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Tuesday, 04 September 2012 09:29

Senior Meals Program plans $2.5M expansion

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Senior Meals Program plans $2.5M expansion PHOTO: Elijah Brumback
GRAND RAPIDS — Almost everyone has heard of the “meals on wheels” service, but few actually understand what it takes to provide nutritious and timely meals to those who can’t afford or don’t have the ability to buy and prepare meals themselves.

With a growing population of seniors and a “silver tsunami” of baby boomers headed toward their golden years, Senior Meals Program Inc. is experiencing an influx of those in need, so much so that the independent nonprofit meal provider is expanding its operations.

According to information from Senior Meals, 18 percent of Michigan’s population is 60 years of age or older, and the 85 and older age group is the fastest-growing demographic in the state.

With a nearly $2.5 million space at 2900 Wilson Avenue in Grandville currently under redevelopment, Senior Meals hopes to better serve its growing client base. The 200,000-square-foot facility includes new administrative offices, increased storage capacity and a larger commercial kitchen with space to grow.

Grand Rapids-based Post Associates Inc. designed the project. Wolverine Building Group Inc. of Grand Rapids will manage the construction.

The administrative offices were converted two years ago when the organization moved from its old building on Cedar Street. However, the organization just broke ground on a redevelopment of the commercial park space adjacent to its offices.

“For a long time, we have been overcapacity and were really crammed at our previous location,” said Paul Beebe, president and CEO of Senior Meals. “To meet our demands, we needed to move.”

Senior Meals currently serves more than 6,000 aging residents in Kent County and provides roughly 800,000 meals annually to seniors through all its programs. The organization also serves 14 dining centers around the county and is continuing to improve its offerings with programs like Project Fresh, which connects older adults to fresh produce grown by Michigan farmers.

All this is happening while the rising price of gas and other commodities like grain and livestock continue to stretch the organization’s shrinking, partially federal and state funded budget.

The current drought in some parts of Michigan and across the country along with the reductions to senior social programs like Medicaid are some of Senior Meals big concerns as the organization addresses its future costs, Beebe said.

Senior Meals receives approximately 60 percent of its budget through two major tax revenue sources: the Older Americans Act and the Kent Country Senior Millage. The rest comes from its fee services such as emergency box meals and donations.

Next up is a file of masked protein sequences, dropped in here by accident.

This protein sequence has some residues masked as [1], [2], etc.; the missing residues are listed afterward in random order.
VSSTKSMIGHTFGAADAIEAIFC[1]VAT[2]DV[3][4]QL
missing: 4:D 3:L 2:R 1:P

“Getting the kitchen up and running and the success of the capital campaign is our focus right now,” he said. “We’re seeing Older Americans Act revenues decrease each year, and we believe they’ll continue to decrease, hopefully at a manageable level.”

In recent years, Seniors Meals has grown to serve Barry and Montcalm counties as well as a portion of Allegan County, exacerbating the need for more capacity at its kitchens.

Beebe said the kitchen expansion would allow more food testing and meal planning as well as the capability to expand its fee services, which are becoming more and more important to the company’s roughly $4 million operating budget. Beebe said the organization anticipates the ability to produce more than one million meals annually.

To complete to the build out of the new space, Senior Meals embarked on capital campaign to raise the rest of funds needed. So far the organization has raised 52 percent of the necessary funding.

People acknowledge providing meals to seniors is a necessary service, `but they don’t realize that it takes a lot of effort and funding to serve a client base that depends on meals, said Emily Talsma, project manager for Senior Meals.

“With continuing cuts to our social programs, a big part of us being viable over the long term is more people in the community realizing we are here,” she said. “Part of what we hope to accomplish with the capital campaign is to raise that awareness and educate people on the growing need.”

Lead private donations from partners including the Wege Foundation, the Frey Foundation, Steelcase Foundation and the Sebastian Foundation helped put the project on a fast track.

Beebe said the public fundraising portion of the capital campaign is forthcoming and it may take another six months to a year to raise the additional project funding. Senior Meals employs 65 people, 17 of which are full-time. With the expansion, Beebe said there is potential to hire more kitchen and support staff.

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